Book Review: A Winter Dream by Richard Paul Evans
Richard Paul Evans
Simon & Schuster
From wonderful storyteller and author of the bestselling phenomenon The Christmas Box, a new holiday novel based on the story of Joseph and the coat of many colors.
Joe is forced out of the family business by his jealous siblings. Moving on to another company, he soon becomes chief advisor to the CEO. But when the economy turns, Joe’s siblings need his help to save the family business.
Based on the Old Testament story about Joseph and the coat of many colors and including a love story, A Winter Dream can be embraced for its message of forgiveness by believers and nonbelievers alike.
I've already determined that I like Richard Paul Evans' writing style. He has a fluid and relaxed way of engaging the reader's interest that makes his books so easy to comprehend and digest, perfect for the holiday season.
That being said, his use of the Old Testament story of Joseph in a modern setting just didn't work for me. Other readers have complained that it feels rushed, and I agree with them. Combining the rushed feel with the absurdity of circumstances and it just didn't work. The characters are nice enough, Joe especially. He really is a nice guy, pretty much a guarantee in one of Evans' Christmas stories, at least from what I've noticed so far.
If Joseph's brothers wanted to throw him out of the family, why set him up with a halfway decent job doing what he does best, even if it is halfway around the country? What was up with the character of April being an escapee from a bigamist cult? Joe handled that part of the story surprisingly well considering its absurdity. And how about the ease with which Joe rose up through the ranks of the marketing firm? Nope, none of these elements worked for me. The story felt entirely too slipshod and erratic.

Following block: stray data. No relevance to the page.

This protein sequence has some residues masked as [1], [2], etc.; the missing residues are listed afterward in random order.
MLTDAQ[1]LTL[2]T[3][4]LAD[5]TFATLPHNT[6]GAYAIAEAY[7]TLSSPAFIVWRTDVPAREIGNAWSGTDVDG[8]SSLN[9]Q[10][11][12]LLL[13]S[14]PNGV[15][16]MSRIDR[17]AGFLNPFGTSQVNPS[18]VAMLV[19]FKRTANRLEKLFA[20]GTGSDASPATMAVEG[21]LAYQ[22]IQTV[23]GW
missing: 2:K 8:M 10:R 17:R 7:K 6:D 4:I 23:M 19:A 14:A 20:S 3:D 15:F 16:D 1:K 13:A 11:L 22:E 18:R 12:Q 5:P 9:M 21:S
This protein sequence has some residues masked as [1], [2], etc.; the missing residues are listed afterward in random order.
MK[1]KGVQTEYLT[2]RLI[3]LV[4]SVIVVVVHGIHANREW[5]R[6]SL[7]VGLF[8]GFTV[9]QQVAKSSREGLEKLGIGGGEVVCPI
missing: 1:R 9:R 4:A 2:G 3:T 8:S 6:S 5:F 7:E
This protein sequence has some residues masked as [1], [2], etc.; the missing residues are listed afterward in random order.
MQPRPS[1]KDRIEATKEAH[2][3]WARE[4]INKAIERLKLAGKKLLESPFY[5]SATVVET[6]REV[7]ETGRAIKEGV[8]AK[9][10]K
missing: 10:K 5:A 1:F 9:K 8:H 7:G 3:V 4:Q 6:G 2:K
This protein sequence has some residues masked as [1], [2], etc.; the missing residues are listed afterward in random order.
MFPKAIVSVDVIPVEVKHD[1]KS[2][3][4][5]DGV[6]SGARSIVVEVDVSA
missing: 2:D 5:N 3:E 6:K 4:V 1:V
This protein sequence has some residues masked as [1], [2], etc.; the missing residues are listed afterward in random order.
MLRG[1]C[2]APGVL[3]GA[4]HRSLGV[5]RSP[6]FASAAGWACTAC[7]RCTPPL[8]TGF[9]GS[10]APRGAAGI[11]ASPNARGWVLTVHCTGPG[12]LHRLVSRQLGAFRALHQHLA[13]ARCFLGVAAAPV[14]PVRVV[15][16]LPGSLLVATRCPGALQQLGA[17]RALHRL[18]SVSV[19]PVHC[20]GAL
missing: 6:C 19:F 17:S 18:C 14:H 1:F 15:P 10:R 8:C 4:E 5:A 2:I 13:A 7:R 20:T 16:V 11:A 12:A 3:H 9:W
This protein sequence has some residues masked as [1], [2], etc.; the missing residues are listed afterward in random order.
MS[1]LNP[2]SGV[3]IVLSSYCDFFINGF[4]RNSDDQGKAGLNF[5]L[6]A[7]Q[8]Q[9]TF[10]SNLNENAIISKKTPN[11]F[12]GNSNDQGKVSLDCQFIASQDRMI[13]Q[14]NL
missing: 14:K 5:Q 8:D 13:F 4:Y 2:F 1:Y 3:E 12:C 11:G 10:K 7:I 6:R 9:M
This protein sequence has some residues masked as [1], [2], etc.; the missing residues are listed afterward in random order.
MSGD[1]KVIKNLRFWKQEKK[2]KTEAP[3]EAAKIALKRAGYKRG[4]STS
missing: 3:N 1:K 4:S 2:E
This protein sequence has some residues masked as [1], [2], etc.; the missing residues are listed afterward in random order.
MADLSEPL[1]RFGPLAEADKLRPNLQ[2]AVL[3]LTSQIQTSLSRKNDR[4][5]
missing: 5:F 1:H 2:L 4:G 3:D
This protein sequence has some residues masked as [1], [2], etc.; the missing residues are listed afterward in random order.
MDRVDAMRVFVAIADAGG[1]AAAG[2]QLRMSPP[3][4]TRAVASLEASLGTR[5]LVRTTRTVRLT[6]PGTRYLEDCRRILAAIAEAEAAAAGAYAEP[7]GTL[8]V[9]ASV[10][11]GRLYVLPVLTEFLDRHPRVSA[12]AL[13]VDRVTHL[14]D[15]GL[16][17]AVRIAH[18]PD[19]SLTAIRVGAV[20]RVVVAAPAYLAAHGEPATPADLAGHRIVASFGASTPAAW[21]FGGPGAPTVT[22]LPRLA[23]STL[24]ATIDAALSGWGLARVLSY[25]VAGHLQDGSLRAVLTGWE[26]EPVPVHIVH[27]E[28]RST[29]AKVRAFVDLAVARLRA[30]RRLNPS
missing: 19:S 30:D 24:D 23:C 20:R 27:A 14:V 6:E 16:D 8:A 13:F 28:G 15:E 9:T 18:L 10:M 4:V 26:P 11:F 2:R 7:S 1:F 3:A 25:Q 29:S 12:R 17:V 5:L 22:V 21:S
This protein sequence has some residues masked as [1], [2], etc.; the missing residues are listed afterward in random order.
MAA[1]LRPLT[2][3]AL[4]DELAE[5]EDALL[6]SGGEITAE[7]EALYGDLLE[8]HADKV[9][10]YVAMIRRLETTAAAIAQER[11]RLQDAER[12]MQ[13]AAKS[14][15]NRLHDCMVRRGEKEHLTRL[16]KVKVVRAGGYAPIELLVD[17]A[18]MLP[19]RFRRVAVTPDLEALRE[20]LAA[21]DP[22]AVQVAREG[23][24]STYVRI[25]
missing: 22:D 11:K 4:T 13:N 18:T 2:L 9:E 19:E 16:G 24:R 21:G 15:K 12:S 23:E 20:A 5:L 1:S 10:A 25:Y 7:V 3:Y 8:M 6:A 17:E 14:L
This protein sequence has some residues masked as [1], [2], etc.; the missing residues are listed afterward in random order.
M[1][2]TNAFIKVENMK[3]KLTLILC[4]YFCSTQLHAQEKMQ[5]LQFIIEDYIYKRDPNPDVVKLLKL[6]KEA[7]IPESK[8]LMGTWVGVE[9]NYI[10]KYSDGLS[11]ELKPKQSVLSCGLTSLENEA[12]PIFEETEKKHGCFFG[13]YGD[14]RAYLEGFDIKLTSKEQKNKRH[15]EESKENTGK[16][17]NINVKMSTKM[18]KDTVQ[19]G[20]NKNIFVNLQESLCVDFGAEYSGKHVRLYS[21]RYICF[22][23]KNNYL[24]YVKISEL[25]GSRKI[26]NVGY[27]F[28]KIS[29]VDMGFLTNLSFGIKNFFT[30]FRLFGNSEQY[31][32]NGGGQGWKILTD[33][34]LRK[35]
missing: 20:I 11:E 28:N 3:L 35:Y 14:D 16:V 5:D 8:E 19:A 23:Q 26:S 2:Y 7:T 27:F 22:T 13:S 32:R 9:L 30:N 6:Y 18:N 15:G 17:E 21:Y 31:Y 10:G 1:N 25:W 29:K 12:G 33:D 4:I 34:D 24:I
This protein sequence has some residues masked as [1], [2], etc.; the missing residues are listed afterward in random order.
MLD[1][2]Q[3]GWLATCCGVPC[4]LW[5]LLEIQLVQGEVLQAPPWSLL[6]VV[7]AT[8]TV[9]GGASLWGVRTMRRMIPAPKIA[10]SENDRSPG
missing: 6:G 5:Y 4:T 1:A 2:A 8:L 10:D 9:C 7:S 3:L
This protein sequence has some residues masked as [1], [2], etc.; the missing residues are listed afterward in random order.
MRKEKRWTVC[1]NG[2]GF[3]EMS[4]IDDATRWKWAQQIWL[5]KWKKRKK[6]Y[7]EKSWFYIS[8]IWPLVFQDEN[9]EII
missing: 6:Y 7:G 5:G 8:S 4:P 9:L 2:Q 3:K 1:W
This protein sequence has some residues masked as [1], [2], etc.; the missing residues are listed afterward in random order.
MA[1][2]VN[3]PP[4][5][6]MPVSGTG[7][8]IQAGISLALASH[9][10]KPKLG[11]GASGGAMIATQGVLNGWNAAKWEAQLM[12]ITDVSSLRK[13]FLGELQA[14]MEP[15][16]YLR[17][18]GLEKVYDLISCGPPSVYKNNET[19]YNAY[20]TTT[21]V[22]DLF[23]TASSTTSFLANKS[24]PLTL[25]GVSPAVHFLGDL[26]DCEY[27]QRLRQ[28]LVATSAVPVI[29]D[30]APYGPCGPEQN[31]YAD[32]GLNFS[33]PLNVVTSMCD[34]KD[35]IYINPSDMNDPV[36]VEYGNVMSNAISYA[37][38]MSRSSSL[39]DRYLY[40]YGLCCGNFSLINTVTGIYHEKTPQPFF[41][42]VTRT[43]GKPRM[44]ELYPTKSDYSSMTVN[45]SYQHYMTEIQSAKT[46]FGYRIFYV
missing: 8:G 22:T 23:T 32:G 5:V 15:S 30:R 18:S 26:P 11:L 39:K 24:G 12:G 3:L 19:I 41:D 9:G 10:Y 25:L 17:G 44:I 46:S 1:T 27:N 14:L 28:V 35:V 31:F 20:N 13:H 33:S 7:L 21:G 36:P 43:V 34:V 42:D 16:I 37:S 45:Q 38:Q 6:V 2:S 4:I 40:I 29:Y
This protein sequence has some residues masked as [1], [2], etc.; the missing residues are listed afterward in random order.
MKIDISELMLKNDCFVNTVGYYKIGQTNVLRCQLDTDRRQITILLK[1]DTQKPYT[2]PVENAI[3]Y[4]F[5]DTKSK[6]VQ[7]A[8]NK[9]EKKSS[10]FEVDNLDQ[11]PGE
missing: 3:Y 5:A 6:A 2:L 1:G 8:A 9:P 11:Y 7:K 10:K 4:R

Plus, it's really not a Christmas story. The book, being all of 260 pages, took place over 3 years time. In other words, poor use of planning and timeline. There are a few Christmases within A Winter Dream, but nothing to actually make it a "Christmas story" despite Joe's dream about himself being a Christmas tree and other trees bowing to it. While the concept of dreams worked for Joseph, dreams from God I might add, they didn't work here simply because I never sensed Joe had any semblence of faith. Why in the world would he be blessed with prophetic dreams when he doesn't really have any faith?
So this one was a miss for me.
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